Saturday, December 21, 2013

Winter Health with Winter Foods



December 21st is the official start of Winter in the Northern Hemisphere. As we enter into the Christmas Holiday Season, something to keep in mind after all the feasting and celebrating is a great way to get on track afterwards is to eat with the season in mind.

In the not so distant past, we humans actually always ate with the season. Before the 1940's in the United States of America, most people ate the bulk of their meals made out of foods grown within a 50 mile radius. This meant eating what was available during the time it was available. Now, with the advent of mass shipping and transportation, our typical meals can log more frequent flyer miles than most global executives.

In Traditional Chinese Medicine (TCM), the dietary suggestions are actually quite simple and very effective at maintaining balance and harmony with the outside world. Each season has an organ system associated with it, a taste and food items that nourish.

Winter is the TCM season of the Kidney and Urinary Bladder. The elemental correspondence is Water. The Taste that nourishes this system is salty, and the health challenge is cold. The western associations we understand in correlation with the Water, to be the endocrine system, particularly reproduction and the adrenals. The Kidneys in TCM theory hold the life essence, which determines our inherent strength and immunity. Stress and anxiety tax this system, sleep and rest replenish it.

Modern life with 24 hour lighting, television and activity, particularly during the Winter Holidays is the complete opposite of what we should be doing during the Winter months. Winter time used to be quiet and internal, a time for storytelling and dreaming. One of the best things you can do for your health during Winter is to get enough sleep. The second thing you can do is eat "with the season."

The energy of the earth pulls inward and goes underground during the Winter. Root vegetables are excellent sources of nourishment during this time.




The color associated with the Water Element in TCM is Black, so Black foods are also very healthy during winter.




We often do not think of foods as "black", but things like black beans, black rice, black sesame seeds, black soy, are all very nourishing during the cold months, and are also very flavorful.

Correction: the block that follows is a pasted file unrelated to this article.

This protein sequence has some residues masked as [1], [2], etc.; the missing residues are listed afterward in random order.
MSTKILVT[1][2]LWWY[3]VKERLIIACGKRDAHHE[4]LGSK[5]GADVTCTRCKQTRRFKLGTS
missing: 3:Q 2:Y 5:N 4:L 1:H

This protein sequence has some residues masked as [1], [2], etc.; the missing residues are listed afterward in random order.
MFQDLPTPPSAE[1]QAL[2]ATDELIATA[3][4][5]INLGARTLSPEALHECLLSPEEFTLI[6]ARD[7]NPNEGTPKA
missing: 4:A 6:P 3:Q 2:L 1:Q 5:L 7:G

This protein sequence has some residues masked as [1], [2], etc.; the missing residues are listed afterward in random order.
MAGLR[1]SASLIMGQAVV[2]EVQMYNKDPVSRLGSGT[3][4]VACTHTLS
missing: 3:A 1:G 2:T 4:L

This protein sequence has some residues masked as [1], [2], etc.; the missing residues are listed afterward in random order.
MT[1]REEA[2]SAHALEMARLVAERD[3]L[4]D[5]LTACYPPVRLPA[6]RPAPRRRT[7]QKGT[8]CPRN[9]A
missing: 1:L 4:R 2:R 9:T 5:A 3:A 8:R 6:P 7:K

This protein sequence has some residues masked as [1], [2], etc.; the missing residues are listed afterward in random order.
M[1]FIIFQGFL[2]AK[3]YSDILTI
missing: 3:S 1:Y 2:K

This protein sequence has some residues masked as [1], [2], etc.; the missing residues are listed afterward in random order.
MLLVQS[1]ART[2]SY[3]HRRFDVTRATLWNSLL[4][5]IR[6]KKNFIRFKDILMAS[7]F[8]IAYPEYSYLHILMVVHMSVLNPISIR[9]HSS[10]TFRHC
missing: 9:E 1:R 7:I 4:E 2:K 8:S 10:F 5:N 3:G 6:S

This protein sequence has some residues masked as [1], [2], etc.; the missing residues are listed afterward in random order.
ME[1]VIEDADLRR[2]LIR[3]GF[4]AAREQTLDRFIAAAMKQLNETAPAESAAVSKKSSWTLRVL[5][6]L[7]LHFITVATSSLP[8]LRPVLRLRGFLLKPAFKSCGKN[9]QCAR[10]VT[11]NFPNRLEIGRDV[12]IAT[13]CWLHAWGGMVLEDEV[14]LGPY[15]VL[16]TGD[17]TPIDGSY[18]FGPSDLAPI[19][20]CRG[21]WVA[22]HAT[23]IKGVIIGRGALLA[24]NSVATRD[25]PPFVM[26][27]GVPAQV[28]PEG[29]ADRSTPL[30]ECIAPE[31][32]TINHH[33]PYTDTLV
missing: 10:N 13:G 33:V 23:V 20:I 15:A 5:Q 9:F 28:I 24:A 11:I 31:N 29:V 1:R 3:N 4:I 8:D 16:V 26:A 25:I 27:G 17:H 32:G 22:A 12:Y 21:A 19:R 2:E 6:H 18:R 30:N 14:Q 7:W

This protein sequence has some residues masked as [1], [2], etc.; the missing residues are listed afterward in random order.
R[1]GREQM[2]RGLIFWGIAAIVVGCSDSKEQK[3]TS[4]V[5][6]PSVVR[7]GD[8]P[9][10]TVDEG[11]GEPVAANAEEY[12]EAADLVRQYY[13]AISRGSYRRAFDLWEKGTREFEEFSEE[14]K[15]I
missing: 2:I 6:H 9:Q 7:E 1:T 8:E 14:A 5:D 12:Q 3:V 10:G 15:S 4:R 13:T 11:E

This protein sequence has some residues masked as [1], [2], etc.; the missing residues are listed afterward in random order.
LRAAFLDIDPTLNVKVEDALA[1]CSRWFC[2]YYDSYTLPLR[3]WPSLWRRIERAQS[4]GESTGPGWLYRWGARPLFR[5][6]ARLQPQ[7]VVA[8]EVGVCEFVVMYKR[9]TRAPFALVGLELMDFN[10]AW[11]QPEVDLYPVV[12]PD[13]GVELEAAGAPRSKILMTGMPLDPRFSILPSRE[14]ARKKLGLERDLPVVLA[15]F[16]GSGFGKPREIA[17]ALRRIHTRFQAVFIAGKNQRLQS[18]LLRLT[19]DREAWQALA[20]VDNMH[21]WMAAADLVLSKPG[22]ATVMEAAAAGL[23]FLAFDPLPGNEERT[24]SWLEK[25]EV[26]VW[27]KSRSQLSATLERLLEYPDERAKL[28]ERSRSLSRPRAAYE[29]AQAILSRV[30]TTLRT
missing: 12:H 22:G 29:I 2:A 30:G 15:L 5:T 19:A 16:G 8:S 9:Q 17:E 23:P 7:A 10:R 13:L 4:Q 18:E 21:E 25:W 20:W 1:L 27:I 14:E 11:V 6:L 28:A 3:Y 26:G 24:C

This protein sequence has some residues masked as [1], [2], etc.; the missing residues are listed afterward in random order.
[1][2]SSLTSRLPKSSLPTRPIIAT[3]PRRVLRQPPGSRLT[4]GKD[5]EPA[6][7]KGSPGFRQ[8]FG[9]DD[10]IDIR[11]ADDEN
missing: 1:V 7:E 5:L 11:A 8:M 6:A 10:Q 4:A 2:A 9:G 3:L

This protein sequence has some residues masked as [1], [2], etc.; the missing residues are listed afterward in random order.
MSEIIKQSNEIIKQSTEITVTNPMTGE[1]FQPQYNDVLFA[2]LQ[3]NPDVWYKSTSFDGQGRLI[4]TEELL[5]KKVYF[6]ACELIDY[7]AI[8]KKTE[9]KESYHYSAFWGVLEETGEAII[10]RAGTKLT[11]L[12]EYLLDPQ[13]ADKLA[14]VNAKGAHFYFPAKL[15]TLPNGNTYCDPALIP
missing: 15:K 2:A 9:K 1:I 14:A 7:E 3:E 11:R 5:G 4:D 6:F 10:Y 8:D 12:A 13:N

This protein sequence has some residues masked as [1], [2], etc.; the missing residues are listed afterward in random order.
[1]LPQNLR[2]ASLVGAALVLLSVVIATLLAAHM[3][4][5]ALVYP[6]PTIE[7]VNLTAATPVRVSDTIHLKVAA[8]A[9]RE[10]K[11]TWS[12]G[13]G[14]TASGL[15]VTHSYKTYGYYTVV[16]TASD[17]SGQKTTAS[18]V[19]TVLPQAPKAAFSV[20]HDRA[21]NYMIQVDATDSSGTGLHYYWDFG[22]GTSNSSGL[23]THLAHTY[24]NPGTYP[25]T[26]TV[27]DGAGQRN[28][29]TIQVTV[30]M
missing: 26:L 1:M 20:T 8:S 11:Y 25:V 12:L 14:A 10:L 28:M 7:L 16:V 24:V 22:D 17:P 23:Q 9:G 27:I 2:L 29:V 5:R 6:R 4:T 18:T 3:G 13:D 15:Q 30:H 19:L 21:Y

Salty and Bitter foods help guide our bodily energy in the right direction for the Winter months. Kale's, bitter lettuces, beet and turnip greens are all great seasonal offerings. The grains rye, oats, quinoa and amaranth are all on the bitter side, and go well with Winter vegetables.

While over doing on iodized salt is not good for anything, eating naturally salty foods like miso, tamari, seaweeds and naturally fermented sauerkraut are excellent Winter foods.




Miso soup is so easy to make, especially if you have an electric kettle that heats up water quite quickly. Pour one cup of hot water into a bowl, add a tablespoon of Miso paste, some chopped scallions, shredded carrots, and a small sheet of nori dried seaweed (this is the kind used in many sushi rolls and you can get it in most health food stores in the sea weed section) for a delicious quick soup.



White, Red and Dark Miso Paste
Miso can be made from Soy, Barley, Beans and Other Grains


Nori Sheets, Dried Seaweed


Fresh Seaweed Salad, available in Asian Markets and often in the 
Sushi section of most markets

Main Seacoast Vegetables is a great company, that sustainably harvests seaweed in clean waters, https://www.seaveg.com/shop/ Their products are usually found in most grocers or you can order directly from them.

A great condiment you can use to season your salads, soups, vegetables and more is Gomasio, a sesame, salt and kelp condiment. There are many on the market, Eden Foods has a good one, and you can get it with Black Sesame seeds to be really theme! 





Making stews and soups in a crock pot is your best bet for simple meals that take little or no preparation. You can put everything in the crock pot before work and come home to a great tasting meal, ready to go, with minimal clean up afterwards.

So you can see, eating for the season is actually quite simple. With a few condiments, and emphasizing "black" foods, root vegetables and seaweeds for the bulk of your diet, you may find that cold and flu season is something that happens to other people. Enjoy!

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